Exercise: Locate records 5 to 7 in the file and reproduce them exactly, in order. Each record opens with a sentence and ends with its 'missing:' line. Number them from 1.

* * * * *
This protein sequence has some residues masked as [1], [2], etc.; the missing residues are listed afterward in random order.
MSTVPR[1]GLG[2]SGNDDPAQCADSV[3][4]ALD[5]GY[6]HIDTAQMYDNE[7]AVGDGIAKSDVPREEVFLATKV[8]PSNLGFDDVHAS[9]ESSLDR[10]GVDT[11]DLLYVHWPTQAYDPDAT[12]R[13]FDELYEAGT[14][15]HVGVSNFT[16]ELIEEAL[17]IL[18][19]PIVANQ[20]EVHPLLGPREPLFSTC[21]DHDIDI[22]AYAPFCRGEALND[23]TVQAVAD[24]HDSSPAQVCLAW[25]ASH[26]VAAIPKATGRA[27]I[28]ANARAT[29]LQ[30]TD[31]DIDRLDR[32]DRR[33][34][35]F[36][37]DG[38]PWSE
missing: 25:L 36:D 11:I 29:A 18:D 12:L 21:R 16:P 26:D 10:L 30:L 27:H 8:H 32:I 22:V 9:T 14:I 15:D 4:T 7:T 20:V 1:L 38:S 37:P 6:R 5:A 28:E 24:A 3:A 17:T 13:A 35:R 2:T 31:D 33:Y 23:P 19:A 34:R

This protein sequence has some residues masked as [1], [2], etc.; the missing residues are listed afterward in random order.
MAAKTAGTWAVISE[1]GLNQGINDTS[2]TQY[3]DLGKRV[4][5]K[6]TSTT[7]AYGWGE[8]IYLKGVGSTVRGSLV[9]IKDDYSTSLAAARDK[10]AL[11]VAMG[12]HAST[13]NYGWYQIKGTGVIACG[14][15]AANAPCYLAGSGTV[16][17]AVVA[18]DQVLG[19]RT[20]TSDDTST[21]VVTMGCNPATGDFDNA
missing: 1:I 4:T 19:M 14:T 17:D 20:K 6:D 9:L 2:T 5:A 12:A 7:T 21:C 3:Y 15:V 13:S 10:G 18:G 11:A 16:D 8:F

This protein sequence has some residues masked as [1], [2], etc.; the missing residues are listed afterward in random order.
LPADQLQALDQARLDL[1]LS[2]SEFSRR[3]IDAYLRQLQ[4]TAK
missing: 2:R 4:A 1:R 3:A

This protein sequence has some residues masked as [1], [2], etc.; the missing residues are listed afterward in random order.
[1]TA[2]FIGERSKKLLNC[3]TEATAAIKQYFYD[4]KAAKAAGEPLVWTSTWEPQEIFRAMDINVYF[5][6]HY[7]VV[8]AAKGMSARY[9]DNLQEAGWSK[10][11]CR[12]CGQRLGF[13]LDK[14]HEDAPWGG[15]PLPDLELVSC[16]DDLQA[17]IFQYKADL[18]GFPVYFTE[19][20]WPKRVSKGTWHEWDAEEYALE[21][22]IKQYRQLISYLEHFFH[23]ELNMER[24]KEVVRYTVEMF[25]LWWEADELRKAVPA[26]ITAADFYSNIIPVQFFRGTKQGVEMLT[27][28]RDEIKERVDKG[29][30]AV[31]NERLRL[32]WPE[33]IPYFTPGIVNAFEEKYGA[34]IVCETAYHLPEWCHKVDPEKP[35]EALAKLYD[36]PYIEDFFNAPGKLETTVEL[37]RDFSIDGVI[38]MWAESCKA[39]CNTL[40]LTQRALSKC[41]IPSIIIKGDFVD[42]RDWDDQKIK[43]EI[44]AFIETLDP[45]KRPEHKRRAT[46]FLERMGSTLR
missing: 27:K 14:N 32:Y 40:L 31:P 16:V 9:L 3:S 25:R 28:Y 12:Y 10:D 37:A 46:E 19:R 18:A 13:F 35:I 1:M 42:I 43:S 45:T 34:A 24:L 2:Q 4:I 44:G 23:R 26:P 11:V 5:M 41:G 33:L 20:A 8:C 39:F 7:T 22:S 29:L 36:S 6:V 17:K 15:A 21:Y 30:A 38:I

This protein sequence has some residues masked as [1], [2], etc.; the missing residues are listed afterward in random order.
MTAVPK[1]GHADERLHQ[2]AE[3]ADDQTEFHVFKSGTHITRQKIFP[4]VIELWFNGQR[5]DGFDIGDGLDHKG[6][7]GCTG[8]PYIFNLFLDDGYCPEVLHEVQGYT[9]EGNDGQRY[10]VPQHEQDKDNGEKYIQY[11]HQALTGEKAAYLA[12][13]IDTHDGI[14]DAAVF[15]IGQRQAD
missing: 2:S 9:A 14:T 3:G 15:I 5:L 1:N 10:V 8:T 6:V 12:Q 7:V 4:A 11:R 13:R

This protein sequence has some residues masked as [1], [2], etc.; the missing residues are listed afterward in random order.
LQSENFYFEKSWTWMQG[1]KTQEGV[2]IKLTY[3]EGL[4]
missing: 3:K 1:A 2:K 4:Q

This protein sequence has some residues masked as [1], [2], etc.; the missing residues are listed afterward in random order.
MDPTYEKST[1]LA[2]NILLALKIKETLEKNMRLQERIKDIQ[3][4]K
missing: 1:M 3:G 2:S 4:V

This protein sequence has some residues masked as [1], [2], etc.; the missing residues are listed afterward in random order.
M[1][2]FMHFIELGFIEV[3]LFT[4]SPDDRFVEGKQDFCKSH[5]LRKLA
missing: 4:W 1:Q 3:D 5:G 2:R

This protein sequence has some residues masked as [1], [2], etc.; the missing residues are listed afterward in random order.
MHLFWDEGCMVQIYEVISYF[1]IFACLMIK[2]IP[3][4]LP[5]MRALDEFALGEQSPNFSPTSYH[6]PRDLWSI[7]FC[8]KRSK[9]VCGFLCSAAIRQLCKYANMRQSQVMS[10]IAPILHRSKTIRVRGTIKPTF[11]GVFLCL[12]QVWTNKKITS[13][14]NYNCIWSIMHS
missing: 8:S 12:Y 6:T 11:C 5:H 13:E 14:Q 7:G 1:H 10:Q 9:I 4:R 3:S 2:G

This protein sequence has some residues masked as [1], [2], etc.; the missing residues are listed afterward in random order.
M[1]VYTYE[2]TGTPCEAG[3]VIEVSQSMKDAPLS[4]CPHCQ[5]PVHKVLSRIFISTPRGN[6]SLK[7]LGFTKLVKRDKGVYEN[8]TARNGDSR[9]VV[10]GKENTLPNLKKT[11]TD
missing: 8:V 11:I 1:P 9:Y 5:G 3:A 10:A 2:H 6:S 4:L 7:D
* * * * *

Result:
This protein sequence has some residues masked as [1], [2], etc.; the missing residues are listed afterward in random order.
MTAVPK[1]GHADERLHQ[2]AE[3]ADDQTEFHVFKSGTHITRQKIFP[4]VIELWFNGQR[5]DGFDIGDGLDHKG[6][7]GCTG[8]PYIFNLFLDDGYCPEVLHEVQGYT[9]EGNDGQRY[10]VPQHEQDKDNGEKYIQY[11]HQALTGEKAAYLA[12][13]IDTHDGI[14]DAAVF[15]IGQRQAD
missing: 2:S 9:A 14:T 3:G 15:I 5:L 1:N 10:V 8:T 6:V 12:Q 7:V 4:A 11:R 13:R

This protein sequence has some residues masked as [1], [2], etc.; the missing residues are listed afterward in random order.
LQSENFYFEKSWTWMQG[1]KTQEGV[2]IKLTY[3]EGL[4]
missing: 3:K 1:A 2:K 4:Q

This protein sequence has some residues masked as [1], [2], etc.; the missing residues are listed afterward in random order.
MDPTYEKST[1]LA[2]NILLALKIKETLEKNMRLQERIKDIQ[3][4]K
missing: 1:M 3:G 2:S 4:V